It was great to be back on the water again and feel the power of the kite.  Good speed and a few jumps, but not much swell.  The water was cool but not cold.

I went out a fair distance enjoying the views back to the city.  Another kiter was upwind. When I eventually  turned to come back in he kept going even further out - which I thought was was rather brave (or foolish) in the northerly.

Every session is a great session!

Wednesday, April 23, 2014

Ski ascent and descent of the Col du Tour Noir

The bad forecast for Tuesday did not eventuate; it was a fine sunny morning.  Simon slept in after another session at Bar'D UP.  After breakfast we decided to have a go at skiing the Col du Tour Noir - a nice ski route up from the Argentiere Cirque further up from the hut.

There was a queue for tickets at Argentiere, then a queue for the first telepherique (cable car), then a longer queue for the second one to the Grand Montet.  Everyone was on it skiing the fresh snow.

We started skiing from the Grand Montet about midday.  The snow was really good compared to our previous visit - there was a good layer of soft fresh snow on top.

We skied a more direct route down to the glacier.  A few guided groups were skiing down too.  We met a group of Germans with a guide on the glacier and had a brief chat.

A dramatic powder avalanche came down the north face of Le Droite in the distance.

I was getting good grip with my skis (skin glue residue) as we skied up past the Refuge d'Argentiere and commenced climbing the Amethyst Glacier.  It was nice skiing. The cloud base kept quite high so the views were good.

My bottom lip has been blasted by the sun so I was wearing a bandana over my mouth some of the time, along with applying some heavy duty lip protection.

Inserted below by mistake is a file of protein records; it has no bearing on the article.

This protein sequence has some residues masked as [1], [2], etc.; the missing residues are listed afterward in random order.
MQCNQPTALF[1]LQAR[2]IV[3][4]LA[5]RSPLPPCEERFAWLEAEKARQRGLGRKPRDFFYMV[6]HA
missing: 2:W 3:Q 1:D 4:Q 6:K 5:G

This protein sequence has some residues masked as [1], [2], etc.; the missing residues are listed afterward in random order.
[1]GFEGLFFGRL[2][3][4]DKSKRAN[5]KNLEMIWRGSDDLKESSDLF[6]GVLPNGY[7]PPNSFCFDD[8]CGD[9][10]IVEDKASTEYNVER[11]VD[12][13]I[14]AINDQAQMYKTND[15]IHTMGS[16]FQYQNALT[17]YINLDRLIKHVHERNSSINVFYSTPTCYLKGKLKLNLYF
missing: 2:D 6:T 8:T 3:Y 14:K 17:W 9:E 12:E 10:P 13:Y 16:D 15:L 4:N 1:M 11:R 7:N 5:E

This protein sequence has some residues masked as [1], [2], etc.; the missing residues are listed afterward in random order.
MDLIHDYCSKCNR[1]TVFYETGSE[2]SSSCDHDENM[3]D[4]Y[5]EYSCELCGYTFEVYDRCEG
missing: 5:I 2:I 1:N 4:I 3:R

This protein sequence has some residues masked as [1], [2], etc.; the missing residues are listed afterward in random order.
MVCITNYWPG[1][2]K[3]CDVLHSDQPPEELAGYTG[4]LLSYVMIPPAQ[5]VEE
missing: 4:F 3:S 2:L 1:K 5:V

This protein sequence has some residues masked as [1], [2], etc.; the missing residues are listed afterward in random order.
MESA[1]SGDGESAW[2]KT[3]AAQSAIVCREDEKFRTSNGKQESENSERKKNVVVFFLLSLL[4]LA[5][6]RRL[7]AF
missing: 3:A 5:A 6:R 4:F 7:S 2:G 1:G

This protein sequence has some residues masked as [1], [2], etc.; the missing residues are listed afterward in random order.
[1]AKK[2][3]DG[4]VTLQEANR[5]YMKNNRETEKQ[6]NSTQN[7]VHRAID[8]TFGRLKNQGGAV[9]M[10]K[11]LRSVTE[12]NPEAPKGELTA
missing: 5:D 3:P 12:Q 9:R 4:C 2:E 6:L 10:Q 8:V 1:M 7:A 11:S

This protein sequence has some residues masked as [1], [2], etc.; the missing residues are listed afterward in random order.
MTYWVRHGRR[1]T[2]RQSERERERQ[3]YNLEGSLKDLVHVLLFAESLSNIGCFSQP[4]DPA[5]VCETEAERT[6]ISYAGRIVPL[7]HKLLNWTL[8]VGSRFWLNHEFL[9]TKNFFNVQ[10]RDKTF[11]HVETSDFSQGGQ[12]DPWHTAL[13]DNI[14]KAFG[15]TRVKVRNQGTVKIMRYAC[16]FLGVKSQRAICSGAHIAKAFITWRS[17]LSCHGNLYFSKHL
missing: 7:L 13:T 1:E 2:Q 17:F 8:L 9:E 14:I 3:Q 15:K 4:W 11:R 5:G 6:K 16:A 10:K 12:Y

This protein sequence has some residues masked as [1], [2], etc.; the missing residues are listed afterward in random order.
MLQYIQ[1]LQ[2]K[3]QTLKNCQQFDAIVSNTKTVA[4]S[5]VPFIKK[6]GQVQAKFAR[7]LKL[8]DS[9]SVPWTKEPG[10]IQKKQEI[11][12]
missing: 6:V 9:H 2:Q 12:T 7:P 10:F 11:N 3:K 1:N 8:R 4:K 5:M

I skied up to a "false col" where six skiers were resting - they departed soon after I got there.  The proper col was further up and did not look far - but it was!  My skis were balling up so I stopped to put my skins on and have some chocolate and a drink.  Very hot today in the sun with no wind, so I was sweating a lot.

One more push to the Col, at last!  The altitude slowed my down, more so than on the Col Chardonnet and the Col l'Evenque.  I arrived there at about 5pm, I think I started the climb at about 2pm so it took 3 hours. Great view down to the Saleina glacier and across to the Fenetre de Saliena.

The clouds looked like they might descend so after a short rest I started skiing down.  The snow up high was crusty and difficult to turn in but it got better as I descended to Simon who was making good progress but was still 45 minutes from the top.  We descended together and got some nice powder snow in sections, then wetter snow lower down that was easy to ski in.

The glacier was visible but crevasses were not a problem on the ski route.

It was slower skiing down the Argentiere glacier on wet snow, then the traverse to the cat track and down it to the lift station.  The track down to Argentiere was marked closed due to sections that have melted out, but we had a good run down with nobody else around.

A short walk to at the bottom took us to a bus. Back in Chamonix we headed to Elevation 1904 Bar for coke, coffee, burgers and beer.

Tomorrow we are thinking of skiing in the Grand Combin region from the Panossiere hut.